Arsenal welcome West Bromwich Albion to the Emirates on Boxing Day at the start of a run of games in which they cannot afford to drop a single point.
It’s fair to say we have seldom struggled against West Bromwich at home – the last time they triumphed at the Emirates was a 3-2 win in 2010 – but it’s no secret we are in a bit of a rut at the moment.
Losing back-to-back matches in the league is bad enough, but squandering winning positions on two occasions is almost inexplicable for a team harbouring ambitions of claiming a first league title in more than a decade.
For some, our title chances are all but gone already this season – with Chelsea nine points clear – and even the most optimistic fan will acknowledge that our hopes of glory hang by a thread.
Nothing short of victory will do against Tony Pulis’s side, therefore, and a mighty response will be needed to see that we get back to winning ways, particularly against a side that sets up, first and foremost, not to lose.
For all his faults, Pulis is a very astute tactician and he will have learned a great deal from Arsenal’s defeats at Everton and Manchester City. He will seek to dominate Arsenal physically from the outset and Arsene Wenger’s side must be ready to respond, they must go toe-to-toe with the Baggies.
Speaking about the defeats ahead of the Boxing Day clash with West Brom, Arsene said: “In both games we were 1-0 up and we lost 2-1, and there are two aspects to it,” said Wenger. “One is the aspect we cannot influence, it’s the refereeing decisions. I must say as well that the two goals [from City] were 100 per cent offside.
“The other factor is our performances – which we can influence. Could we have done better? Certainly, yes. Especially when you lead, I would say it looks like we became a bit restricted, and don’t play with the same intensity and urgency and relentless attitude we have had until now.
“We lost that and I think there was room to win the game at City. There was big room as well to win the game at Everton and we have to look at the fact that maybe we have not had that relentless attitude that we have based our success on.
“But I have a group that is ready for the fight,” he added. “I am personally really ready for the fight and it’s now for to come back because things can change quickly, especially over Christmas.”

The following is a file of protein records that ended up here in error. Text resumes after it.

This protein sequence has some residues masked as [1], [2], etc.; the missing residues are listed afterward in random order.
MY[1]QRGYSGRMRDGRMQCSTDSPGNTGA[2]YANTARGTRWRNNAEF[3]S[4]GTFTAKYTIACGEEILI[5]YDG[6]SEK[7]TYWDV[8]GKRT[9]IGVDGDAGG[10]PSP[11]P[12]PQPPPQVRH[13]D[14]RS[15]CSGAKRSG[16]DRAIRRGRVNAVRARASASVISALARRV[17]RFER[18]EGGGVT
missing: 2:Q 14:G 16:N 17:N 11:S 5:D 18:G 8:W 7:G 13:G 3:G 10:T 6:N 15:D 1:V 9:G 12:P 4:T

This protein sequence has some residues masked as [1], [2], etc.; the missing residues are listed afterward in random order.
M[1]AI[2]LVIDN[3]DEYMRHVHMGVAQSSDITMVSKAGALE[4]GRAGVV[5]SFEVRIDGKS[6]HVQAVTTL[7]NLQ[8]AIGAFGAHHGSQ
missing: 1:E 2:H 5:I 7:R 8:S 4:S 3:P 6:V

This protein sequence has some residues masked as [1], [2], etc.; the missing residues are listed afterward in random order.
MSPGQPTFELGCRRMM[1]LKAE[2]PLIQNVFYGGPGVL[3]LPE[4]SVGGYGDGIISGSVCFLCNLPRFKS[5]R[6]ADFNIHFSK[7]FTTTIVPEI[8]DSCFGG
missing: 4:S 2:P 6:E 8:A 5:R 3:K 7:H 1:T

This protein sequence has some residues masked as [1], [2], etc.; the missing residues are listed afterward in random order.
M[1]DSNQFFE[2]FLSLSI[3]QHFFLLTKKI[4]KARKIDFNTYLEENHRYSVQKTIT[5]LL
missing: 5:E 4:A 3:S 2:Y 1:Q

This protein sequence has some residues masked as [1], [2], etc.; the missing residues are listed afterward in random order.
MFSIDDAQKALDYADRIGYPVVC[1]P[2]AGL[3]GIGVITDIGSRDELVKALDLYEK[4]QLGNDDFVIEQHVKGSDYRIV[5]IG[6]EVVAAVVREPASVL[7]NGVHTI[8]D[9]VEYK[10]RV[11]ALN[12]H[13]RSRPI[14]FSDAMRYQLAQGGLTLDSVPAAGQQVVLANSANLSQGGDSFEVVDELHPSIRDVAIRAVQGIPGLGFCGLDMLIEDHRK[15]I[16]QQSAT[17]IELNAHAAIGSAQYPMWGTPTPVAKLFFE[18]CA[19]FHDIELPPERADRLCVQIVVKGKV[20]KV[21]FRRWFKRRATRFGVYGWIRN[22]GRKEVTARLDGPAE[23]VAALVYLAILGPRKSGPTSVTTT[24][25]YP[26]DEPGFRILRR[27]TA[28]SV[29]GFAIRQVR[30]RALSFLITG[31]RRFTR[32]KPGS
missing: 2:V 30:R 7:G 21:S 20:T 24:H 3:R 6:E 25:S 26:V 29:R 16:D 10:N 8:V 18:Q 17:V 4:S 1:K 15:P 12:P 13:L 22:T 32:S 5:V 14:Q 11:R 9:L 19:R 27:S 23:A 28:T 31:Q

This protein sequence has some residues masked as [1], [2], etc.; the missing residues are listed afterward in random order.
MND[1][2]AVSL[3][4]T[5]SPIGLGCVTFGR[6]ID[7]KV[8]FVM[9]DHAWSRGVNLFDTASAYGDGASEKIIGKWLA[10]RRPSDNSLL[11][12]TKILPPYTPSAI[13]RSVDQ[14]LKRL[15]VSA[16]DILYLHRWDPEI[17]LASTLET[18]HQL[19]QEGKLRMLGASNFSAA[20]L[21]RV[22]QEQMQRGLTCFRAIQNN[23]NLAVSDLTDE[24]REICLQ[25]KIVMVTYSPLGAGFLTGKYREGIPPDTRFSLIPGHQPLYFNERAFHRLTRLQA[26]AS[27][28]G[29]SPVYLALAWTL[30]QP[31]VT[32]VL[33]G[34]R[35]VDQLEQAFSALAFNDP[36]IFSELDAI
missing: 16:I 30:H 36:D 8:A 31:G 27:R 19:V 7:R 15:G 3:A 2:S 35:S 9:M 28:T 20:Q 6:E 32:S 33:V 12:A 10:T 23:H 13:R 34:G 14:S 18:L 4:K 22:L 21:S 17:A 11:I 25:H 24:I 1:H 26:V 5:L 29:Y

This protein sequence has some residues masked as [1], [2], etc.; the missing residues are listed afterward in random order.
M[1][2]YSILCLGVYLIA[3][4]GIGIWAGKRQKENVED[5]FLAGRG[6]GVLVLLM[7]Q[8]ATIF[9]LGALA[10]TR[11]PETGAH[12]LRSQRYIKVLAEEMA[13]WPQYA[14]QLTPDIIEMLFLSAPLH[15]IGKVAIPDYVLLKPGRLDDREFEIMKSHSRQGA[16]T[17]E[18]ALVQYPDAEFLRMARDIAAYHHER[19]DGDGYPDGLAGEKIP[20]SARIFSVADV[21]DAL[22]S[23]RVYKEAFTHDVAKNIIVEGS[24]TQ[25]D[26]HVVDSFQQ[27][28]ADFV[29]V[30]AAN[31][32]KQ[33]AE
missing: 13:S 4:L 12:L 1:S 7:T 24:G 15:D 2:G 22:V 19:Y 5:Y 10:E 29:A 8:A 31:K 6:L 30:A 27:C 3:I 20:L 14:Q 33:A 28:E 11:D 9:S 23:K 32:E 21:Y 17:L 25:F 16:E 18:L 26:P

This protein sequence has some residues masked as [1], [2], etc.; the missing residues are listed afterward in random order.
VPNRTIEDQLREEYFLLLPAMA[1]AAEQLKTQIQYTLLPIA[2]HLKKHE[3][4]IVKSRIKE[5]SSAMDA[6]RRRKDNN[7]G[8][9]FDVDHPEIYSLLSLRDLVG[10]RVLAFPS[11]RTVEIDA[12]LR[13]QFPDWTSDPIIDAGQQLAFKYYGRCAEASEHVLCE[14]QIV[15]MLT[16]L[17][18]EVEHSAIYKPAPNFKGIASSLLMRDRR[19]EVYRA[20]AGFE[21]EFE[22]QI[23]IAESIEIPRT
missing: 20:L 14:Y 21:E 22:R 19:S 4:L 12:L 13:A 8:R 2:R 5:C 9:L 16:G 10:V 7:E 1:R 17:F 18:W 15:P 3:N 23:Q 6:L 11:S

Demanding a response and insisting his players are up the fight is something we have all heard before, it’s the stock line given out by almost every manager after a difficult run. What Arsenal fans will want to see is a team that does the kind of things it was doing at the start of December, in which we scored dominant victories over Stoke City and West Ham.
There is an awful lot of malcontent among the wearied Arsenal faithful at the moment – a group of fans so used to seeing the team crumble under pressure. If Arsene talks about a collective will to fight in this team, it is about time we see it.
We need a 90-minute performance.
Arsenal’s greatest folly over the last two weeks has been in their collective wilting under pressure, pressure brought down upon themselves by poor decision making when in a position of strength.
Giving up a lead is not something Arsenal fans are used to, but we have done it on three occasions already this season – which is once more than we did in the whole of last season. That cannot happen again in 2016/17.
If we get ahead, we must go for the throat in a way in which we failed to do at Goodison Park and in Manchester. We cannot drop 10 yards as a team and invite pressure on to ourselves, we must continue to do the simple things that work well.
That means pressing the ball high, marking tightly, winning the ball back, moving it quickly, and converting our chances. These are our strengths and we must utilise them for the entire match, not in fits and starts.
There’s no question Arsenal are better than West Bromwich and victory is something this team is well capable of, they have proven that time and again this season. The question that remains unanswered is their ability – and, indeed, their willingness – to fight when the pressure is on.
From here, every Premier League match is a make-or-break moment for Arsenal. Boxing Day is the first test.